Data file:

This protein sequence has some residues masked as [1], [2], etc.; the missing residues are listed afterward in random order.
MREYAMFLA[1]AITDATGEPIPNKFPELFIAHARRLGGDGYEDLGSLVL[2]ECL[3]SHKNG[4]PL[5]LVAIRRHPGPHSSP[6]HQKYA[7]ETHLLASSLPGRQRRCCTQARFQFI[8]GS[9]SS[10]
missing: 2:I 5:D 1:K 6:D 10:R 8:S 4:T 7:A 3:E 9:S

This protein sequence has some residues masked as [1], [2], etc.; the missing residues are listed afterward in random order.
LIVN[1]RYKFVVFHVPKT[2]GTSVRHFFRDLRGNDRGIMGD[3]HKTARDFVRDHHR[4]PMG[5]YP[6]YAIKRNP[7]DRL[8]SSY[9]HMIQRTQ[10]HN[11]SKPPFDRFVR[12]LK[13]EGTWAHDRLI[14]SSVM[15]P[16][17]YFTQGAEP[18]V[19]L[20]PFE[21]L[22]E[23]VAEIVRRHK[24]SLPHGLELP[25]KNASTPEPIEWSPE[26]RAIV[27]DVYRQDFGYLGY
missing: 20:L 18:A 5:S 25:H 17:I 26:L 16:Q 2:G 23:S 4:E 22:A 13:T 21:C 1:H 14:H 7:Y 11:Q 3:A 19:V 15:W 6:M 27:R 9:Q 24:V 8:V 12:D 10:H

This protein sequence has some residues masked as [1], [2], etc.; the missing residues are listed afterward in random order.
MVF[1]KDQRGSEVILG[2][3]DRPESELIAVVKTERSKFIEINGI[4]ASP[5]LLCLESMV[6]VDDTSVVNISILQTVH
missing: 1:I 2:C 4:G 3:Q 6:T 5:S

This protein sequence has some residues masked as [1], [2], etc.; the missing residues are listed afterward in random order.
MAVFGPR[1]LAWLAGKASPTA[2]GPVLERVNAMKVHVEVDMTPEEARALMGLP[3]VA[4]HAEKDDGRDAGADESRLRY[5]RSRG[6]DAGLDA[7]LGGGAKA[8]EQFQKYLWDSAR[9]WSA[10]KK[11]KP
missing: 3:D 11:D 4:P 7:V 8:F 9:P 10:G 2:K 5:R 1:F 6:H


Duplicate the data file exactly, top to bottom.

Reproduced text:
This protein sequence has some residues masked as [1], [2], etc.; the missing residues are listed afterward in random order.
MREYAMFLA[1]AITDATGEPIPNKFPELFIAHARRLGGDGYEDLGSLVL[2]ECL[3]SHKNG[4]PL[5]LVAIRRHPGPHSSP[6]HQKYA[7]ETHLLASSLPGRQRRCCTQARFQFI[8]GS[9]SS[10]
missing: 2:I 5:D 1:K 6:D 10:R 8:S 4:T 7:A 3:E 9:S

This protein sequence has some residues masked as [1], [2], etc.; the missing residues are listed afterward in random order.
LIVN[1]RYKFVVFHVPKT[2]GTSVRHFFRDLRGNDRGIMGD[3]HKTARDFVRDHHR[4]PMG[5]YP[6]YAIKRNP[7]DRL[8]SSY[9]HMIQRTQ[10]HN[11]SKPPFDRFVR[12]LK[13]EGTWAHDRLI[14]SSVM[15]P[16][17]YFTQGAEP[18]V[19]L[20]PFE[21]L[22]E[23]VAEIVRRHK[24]SLPHGLELP[25]KNASTPEPIEWSPE[26]RAIV[27]DVYRQDFGYLGY
missing: 20:L 18:A 5:S 25:H 17:I 26:L 16:Q 2:G 23:S 4:E 22:A 13:T 21:C 1:H 14:H 7:Y 11:Q 3:A 19:V 15:W 6:M 27:R 9:Q 24:V 8:V 12:D 10:H

This protein sequence has some residues masked as [1], [2], etc.; the missing residues are listed afterward in random order.
MVF[1]KDQRGSEVILG[2][3]DRPESELIAVVKTERSKFIEINGI[4]ASP[5]LLCLESMV[6]VDDTSVVNISILQTVH
missing: 1:I 2:C 4:G 3:Q 6:T 5:S

This protein sequence has some residues masked as [1], [2], etc.; the missing residues are listed afterward in random order.
MAVFGPR[1]LAWLAGKASPTA[2]GPVLERVNAMKVHVEVDMTPEEARALMGLP[3]VA[4]HAEKDDGRDAGADESRLRY[5]RSRG[6]DAGLDA[7]LGGGAKA[8]EQFQKYLWDSAR[9]WSA[10]KK[11]KP
missing: 3:D 11:D 4:P 7:V 8:F 9:P 10:G 2:K 5:R 1:F 6:H